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OSE remembers and honors Simone Veil

 

Simone Veil, a Shoah survivor, was a prominent public and political figure. But she was also a great woman of OSE and an honorary member of our Administrative Council. OSE honors her still vivid memory.

 A prominent public and political figure… :

  • November, 26th of 1974, Simone Veil, Minister of Health at the time, presented her project to amend the legislation on abortion to the General Assembly. “I would like to share with you my beliefs as a woman. I am sorry to do so in front of this assembly almost entirely composed of men.”

 

  • July, 17th of 1979, Simone Veil becomes the first women to chair the European Parliament. Europe is the second great fight of her life. A battle that she was a part of as soon as the Second World War ended. “As soon as I returned from deportation, I thought to myself that the only solution, if we wanted to keep this from happening to our children and grandchildren was to create Europe”, she said.

 

  • In 2010, Jean D’Ormesson welcomed Simone Veil under the dome of the Académie Française. A few quotes from his speech:

 “Allow me to put it simply: for someone who walked across the fire of hell alive and had to say goodbye to many of her candid illusions, you do not appear to be very cynical, but rather very sweet and even cheerful and full of life.”

“What you are, in fact, is an eternal rebel. You are a feminist, but you do not agree with the theory that denies any difference between men and women. You are the defender of the weak, but you will not accept any kind of victimization.”

“The key of your popularity rests on the principles that you defend, against anyone and everyone, without ever raising your voice, and that eventually convinces everyone.”

“Like the great majority of the French population: we love you, Madam. You are most welcome in the chair of Racine who spoke so well of love.”

 … Who always remained close to OSE

 

  • December 1983:

“The story of OSE is the story of Jewish children, some of who were still in their cribs, who were the victims of a relentless pursuit. Ripped out of their homes where they had found refuge, dragged inside those dark trains of death, they experienced the worst anguish and distress before meeting their final destiny.

They often shared those destinies with the doctors, teachers, and employees of OSE, who chose to stay by their side and die with them.

But the story of OSE, is also one of a relentless fight, both lucid and courageous, to save Jewish children. We are most grateful to the men and women which, often at the cost of their lives, took action against the executioners and snatched their victims away from them. And we mustn’t forget that, alongside them, stood many non-Jewish French, whose courage and benevolence allowed so many children to escape from the genocide.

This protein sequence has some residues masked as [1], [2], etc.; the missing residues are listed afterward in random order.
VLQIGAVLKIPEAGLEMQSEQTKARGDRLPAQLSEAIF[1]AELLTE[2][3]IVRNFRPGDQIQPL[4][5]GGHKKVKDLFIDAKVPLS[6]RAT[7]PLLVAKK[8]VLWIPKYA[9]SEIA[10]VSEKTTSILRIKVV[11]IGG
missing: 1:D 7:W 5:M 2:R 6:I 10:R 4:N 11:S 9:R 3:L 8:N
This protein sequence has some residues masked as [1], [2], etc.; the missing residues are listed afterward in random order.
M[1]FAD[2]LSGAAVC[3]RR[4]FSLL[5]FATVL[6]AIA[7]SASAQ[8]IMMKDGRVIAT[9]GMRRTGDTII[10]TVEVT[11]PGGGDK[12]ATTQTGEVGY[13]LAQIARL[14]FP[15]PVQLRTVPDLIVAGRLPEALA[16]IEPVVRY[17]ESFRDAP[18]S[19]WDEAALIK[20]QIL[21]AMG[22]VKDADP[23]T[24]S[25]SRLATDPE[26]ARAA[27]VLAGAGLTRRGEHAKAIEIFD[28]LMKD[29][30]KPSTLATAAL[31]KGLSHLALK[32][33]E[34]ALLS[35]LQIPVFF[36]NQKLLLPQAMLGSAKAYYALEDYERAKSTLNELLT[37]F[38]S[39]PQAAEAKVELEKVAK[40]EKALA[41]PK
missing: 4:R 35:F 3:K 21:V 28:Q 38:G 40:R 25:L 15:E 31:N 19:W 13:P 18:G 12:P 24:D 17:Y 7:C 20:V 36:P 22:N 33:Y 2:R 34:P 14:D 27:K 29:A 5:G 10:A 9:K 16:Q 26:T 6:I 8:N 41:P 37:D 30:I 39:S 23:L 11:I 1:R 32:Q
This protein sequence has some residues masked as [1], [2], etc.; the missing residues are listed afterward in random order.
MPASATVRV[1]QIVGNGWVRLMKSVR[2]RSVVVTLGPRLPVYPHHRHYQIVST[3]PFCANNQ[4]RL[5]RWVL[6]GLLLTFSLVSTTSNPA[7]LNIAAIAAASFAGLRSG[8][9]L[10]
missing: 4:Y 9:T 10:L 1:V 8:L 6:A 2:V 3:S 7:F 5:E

Numerous survivors of the extermination never saw their parents again. Awoken from this nightmare, they had to learn how to live again. Today, by what they have become, they embody the very idea of the triumph of good over evil.”

Simone Veil, ex Minister, ex Chairman of the European Parliament

 

  • December, 5th of 1993: For OSE’s 80th anniversary, Simone Veil presented a conference called “Memory and Future”. This memorable anniversary brought together 1,500 people, and most of the former children survivors of Buchenwald.

 

  • May 2000: Extract of the PREFACE from the book “Lendemains” by Madam Simone Veil

May 1945. War has ended. And yet, the task of OSE is far from being over. The association helped the children survive, but it is not sufficient; now she wants to give them the will and joy to live.

OSE tries very hard to give all of the children she was entrusted with the most normal life possible, in spite of the traumas from the years before and the uncertainties that their future holds.

 By creating the newspaper “Lendemains”, OSE gave them the freedom, the space that allowed them to face it all. Fifty years later, reading “Lendemains” stirs profound emotions, and it is the opportunity to honor the admirable action of OSE, which knew how to turn those lost youngsters just out of concentration camp into men.”

 

  • November, 12th and 13th of 2008: The picture below was taken in La Sorbonne, Paris for Elie Wiesel’s 80th birthday: both OSE and the Elie-Wiesel University Institute of Jewish Studies had organized in his honor the conference “Read, Study after the catastrophe” in La Sorbonne.

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